In this week’s Imaggeo on Mondays, brought to you by the photographer herself, Jacqueline Isabella Gisen (Delft University of Technology, The Netherlands) tells us about light refraction and reflection in a beautiful Autumnal landscape.
This shot was taken spontaneously on my way to Clingendael Park in The Hague, Netherlands, for an Autumn’s photography activity on 4 October 2011. It was misty and sunny that morning, after a week of rain, and the weather was cold.
The phenomenon in the photo occurs only under certain conditions with the existence of saturated air moisture (mist) and sunlight. When fully saturated air cannot further hold the evaporation of water, water particles are suspended in the air. Then, when the sunlight penetrates through the gaps between the leaves, it is refracted and reflected by these suspended particles, which makes the beams of light visible.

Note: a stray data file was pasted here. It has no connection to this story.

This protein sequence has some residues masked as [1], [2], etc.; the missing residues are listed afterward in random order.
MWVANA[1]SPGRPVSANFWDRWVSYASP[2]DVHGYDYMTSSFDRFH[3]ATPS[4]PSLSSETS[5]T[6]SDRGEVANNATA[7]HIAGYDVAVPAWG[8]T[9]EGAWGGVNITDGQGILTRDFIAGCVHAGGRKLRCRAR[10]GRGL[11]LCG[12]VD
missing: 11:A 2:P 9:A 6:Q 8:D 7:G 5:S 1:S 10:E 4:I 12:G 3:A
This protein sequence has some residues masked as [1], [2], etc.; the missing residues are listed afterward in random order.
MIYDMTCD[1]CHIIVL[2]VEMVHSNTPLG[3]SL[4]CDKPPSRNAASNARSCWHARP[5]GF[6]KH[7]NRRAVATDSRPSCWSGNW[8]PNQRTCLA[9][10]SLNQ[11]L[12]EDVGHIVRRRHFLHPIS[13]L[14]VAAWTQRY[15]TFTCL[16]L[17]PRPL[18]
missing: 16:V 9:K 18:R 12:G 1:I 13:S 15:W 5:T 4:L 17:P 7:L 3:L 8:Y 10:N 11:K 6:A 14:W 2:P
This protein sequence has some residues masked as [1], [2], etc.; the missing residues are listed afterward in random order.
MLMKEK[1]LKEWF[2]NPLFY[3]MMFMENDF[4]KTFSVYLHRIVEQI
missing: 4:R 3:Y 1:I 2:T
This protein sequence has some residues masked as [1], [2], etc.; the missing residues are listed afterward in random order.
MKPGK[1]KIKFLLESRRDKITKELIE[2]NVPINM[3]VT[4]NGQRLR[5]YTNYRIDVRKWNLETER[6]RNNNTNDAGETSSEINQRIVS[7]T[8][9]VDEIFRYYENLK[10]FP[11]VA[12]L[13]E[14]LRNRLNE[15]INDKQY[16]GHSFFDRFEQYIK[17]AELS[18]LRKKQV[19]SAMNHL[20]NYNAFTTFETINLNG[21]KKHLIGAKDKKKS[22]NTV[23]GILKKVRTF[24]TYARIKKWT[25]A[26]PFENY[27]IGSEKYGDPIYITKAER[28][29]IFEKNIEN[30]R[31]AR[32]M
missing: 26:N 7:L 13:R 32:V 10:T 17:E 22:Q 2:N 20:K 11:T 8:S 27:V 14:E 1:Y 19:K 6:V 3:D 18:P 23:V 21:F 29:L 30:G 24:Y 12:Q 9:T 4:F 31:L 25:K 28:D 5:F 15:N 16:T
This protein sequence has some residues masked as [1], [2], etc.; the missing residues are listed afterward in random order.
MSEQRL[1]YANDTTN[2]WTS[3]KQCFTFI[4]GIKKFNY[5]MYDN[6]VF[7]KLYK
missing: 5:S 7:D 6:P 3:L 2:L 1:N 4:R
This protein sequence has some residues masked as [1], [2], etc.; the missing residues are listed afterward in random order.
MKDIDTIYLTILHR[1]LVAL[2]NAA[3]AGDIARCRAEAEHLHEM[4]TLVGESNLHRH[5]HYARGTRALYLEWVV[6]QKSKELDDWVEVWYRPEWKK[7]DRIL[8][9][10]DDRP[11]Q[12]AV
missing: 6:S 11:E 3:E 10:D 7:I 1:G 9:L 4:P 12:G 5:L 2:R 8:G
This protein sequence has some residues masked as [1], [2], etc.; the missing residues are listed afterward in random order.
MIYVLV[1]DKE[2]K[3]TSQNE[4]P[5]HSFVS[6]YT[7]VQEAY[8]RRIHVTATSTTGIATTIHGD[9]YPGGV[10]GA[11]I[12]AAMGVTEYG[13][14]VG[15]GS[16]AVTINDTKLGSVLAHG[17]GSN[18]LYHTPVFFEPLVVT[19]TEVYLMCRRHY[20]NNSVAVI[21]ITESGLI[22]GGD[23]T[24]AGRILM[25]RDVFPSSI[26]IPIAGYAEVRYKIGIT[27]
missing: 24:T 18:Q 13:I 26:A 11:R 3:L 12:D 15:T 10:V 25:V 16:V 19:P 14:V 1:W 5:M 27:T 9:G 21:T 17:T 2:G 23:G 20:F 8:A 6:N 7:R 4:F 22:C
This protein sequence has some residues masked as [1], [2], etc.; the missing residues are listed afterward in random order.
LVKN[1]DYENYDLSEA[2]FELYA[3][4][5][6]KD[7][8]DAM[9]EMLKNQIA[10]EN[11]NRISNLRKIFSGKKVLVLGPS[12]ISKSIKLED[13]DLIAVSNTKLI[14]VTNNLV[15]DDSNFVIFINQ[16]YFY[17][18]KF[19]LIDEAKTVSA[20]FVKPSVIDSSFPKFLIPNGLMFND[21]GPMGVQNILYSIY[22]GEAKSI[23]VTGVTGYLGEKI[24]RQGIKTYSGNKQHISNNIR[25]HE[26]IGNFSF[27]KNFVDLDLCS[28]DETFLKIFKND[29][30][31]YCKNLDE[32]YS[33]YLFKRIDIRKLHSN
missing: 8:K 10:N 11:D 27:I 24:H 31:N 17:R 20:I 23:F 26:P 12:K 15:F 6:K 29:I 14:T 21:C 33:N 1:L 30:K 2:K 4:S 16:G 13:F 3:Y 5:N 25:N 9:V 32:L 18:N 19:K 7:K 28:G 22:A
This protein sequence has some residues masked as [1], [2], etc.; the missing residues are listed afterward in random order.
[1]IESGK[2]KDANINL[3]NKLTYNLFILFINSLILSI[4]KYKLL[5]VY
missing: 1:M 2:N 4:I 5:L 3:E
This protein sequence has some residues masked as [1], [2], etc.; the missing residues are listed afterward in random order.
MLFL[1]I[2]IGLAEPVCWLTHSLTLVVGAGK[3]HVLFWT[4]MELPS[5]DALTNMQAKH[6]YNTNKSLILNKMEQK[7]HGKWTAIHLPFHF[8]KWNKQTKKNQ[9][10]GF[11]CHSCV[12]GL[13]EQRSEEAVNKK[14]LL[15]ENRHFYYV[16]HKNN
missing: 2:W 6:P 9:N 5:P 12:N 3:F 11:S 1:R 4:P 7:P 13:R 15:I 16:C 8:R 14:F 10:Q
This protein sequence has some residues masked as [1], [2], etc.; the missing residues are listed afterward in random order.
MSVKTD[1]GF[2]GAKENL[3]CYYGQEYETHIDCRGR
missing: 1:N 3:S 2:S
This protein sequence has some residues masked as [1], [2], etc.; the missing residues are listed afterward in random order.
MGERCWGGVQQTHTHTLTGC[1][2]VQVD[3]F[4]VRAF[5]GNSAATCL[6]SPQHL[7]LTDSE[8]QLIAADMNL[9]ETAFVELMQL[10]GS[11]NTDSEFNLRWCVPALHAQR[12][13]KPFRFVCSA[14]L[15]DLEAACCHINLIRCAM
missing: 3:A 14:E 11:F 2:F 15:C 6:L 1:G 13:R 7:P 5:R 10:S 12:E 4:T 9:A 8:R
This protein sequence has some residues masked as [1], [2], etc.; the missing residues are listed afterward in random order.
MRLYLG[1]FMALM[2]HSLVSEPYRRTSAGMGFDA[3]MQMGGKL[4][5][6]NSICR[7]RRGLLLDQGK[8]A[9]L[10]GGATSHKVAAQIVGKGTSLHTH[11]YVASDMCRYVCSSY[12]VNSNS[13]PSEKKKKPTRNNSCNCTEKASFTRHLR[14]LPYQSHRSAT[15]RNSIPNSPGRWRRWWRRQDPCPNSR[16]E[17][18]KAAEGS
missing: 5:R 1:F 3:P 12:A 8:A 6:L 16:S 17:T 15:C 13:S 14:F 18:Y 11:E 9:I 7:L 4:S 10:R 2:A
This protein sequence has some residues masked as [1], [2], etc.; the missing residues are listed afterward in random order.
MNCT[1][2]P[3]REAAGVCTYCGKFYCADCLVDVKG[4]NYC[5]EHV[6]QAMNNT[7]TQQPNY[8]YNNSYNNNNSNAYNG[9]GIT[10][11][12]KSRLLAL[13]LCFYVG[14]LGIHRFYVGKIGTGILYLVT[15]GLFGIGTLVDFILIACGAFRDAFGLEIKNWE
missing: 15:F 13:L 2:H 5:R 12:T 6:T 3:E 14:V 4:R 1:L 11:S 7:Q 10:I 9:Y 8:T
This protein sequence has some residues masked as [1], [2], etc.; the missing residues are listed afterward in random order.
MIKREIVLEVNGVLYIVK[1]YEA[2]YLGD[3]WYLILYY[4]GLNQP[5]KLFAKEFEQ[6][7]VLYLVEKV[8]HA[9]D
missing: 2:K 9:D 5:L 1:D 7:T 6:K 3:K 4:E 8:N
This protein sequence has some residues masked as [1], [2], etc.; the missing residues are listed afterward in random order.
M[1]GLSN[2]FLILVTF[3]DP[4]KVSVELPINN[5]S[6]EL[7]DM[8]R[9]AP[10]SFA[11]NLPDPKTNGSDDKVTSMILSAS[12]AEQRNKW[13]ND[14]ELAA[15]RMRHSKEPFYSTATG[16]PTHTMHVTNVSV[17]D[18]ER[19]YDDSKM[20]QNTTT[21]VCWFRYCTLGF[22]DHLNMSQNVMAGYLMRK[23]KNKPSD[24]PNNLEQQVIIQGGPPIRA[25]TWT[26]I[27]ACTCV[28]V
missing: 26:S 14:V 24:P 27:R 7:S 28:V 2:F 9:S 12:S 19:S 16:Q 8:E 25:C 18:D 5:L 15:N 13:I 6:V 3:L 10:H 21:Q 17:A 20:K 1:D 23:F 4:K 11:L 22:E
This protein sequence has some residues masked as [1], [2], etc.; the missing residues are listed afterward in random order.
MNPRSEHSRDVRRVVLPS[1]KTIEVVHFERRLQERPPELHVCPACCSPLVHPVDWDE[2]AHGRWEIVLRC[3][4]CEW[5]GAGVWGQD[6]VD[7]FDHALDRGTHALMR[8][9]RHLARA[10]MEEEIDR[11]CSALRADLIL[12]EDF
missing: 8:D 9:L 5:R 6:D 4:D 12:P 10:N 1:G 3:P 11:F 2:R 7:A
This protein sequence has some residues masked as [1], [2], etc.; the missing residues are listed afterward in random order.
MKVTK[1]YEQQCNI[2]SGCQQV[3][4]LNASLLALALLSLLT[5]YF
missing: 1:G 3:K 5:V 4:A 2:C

In this photo you can also see the beams of sunlight that were reflected upward again due to the reflective property of the water in the lake, completing this astonishing reflection and refraction scene. As the surroundings were shaded by the trees, the background was dark, allowing even the weak reflected rays to contrast brightly and stand out in the photo.
When the density of the particles in the water is further increased, the visibility of the light is reduced, because the water particles will reflect and scatter more light photons. This reduction of visibility can cause disturbance in transportation systems, such as in the takeoff and landing of airplanes.
By Jacqueline Isabella Gisen
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